The aims of this study were to assess the changes that have occurred in food patterns in Europe over the last 40 years based on food availability data and to compare the stability of the traditional Mediterranean diet in the south of Europe in this period.Design
An ecological study carried out on the basis of Food and Agriculture Organization food balance sheets for three geographical areas of Europe (Mediterranean, north and east) over two time periods: 1961–1963 and 1998–2000. The average availability of total energy, energy provided from macronutrients and food groups was calculated for each area and each period studied.Results
Over the last 40 years total energy availability and energy availability from lipids have increased considerably in the three European areas, while the percentage of energy from carbohydrates has fallen. The greatest changes have occurred in Mediterranean Europe, with an increase of 20.1% in total energy availability, an increase of 48.1% in energy availability from lipids and a fall of 20.5% from carbohydrates. Moreover, Mediterranean Europe showed a significant fall in the energy supplied by cereals (29.9%) and wine (55.2%), while the contribution of milk (77.8%) and dairy products (23.6%) increased.Conclusions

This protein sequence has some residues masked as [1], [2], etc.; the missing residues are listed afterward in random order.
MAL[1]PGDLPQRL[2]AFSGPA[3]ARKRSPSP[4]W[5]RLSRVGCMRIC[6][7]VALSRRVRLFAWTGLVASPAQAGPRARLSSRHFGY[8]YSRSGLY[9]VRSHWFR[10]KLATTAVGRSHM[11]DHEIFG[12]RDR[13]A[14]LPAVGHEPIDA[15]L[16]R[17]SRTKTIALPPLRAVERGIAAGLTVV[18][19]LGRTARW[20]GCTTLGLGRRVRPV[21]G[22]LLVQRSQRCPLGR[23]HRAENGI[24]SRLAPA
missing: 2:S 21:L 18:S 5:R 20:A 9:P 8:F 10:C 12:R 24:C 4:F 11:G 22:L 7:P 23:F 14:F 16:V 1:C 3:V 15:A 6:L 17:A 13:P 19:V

The results of this study suggest that European Mediterranean countries should take nutrition policy action to maintain their traditional healthy food pattern, with a cultural added value. This implies actions at all levels, including raising awareness of consumers, collaboration with the food sector and a call to set the agenda of the concerned politicians and stakeholders.